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"Prisoners of War in 1812" Topic


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Napoleonic
19th Century

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Tango01 Supporting Member of TMP19 Jun 2019 9:21 p.m. PST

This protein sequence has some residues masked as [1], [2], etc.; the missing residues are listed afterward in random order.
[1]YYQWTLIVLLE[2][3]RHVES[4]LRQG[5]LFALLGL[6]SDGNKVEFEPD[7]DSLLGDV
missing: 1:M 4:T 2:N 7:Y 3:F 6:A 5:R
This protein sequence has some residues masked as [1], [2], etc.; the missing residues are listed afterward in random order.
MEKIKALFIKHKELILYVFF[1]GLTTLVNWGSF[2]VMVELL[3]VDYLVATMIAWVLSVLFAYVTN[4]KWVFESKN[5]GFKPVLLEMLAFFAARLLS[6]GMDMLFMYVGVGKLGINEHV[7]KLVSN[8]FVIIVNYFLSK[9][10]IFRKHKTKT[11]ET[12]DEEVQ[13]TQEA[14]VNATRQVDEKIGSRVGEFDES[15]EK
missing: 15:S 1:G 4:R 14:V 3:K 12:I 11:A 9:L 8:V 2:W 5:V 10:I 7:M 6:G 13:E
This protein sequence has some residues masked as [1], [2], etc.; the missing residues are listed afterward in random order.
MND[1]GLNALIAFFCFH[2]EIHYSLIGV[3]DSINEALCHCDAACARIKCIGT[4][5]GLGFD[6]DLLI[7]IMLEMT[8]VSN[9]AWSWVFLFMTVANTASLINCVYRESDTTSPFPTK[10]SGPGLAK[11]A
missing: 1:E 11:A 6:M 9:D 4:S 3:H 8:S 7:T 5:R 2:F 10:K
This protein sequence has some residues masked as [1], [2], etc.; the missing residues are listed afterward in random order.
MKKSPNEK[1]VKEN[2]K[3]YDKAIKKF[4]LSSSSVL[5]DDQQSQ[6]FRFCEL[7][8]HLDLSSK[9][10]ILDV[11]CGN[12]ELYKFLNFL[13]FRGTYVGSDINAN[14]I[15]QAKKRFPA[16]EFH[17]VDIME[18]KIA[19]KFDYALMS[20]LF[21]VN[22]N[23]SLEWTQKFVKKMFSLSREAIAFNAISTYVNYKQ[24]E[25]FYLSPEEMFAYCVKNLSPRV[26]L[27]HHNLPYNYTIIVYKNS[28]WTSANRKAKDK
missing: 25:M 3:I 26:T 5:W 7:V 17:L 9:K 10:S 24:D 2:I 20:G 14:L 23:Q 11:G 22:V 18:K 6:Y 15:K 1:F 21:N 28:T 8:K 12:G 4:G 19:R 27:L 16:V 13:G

"Military captives in the War of 1812 posed a particular problem for both sides. Neither the British nor the Americans could maintain large prisons they lacked the military facilities and the manpower to hold soldiers for long periods of time. And, in a war that stretched along half of North America, prisoners posed a logistical nightmare prisoners taken in battle were often hundreds of miles away from the nearest military garrison. The British often paroled captured militiamen and army officers, releasing them after they'd made a pledge to stay out of the war for the duration. Regular troops and militia officers were not paroled; they were imprisoned and often kept in filthy, vermin-ridden barracks, with inadequate food and almost no medical care. The American prisoners usually ended up in Quebec, the British were sent deep into US territory. Both were used as bargaining chips for the exchange of prisoners…."
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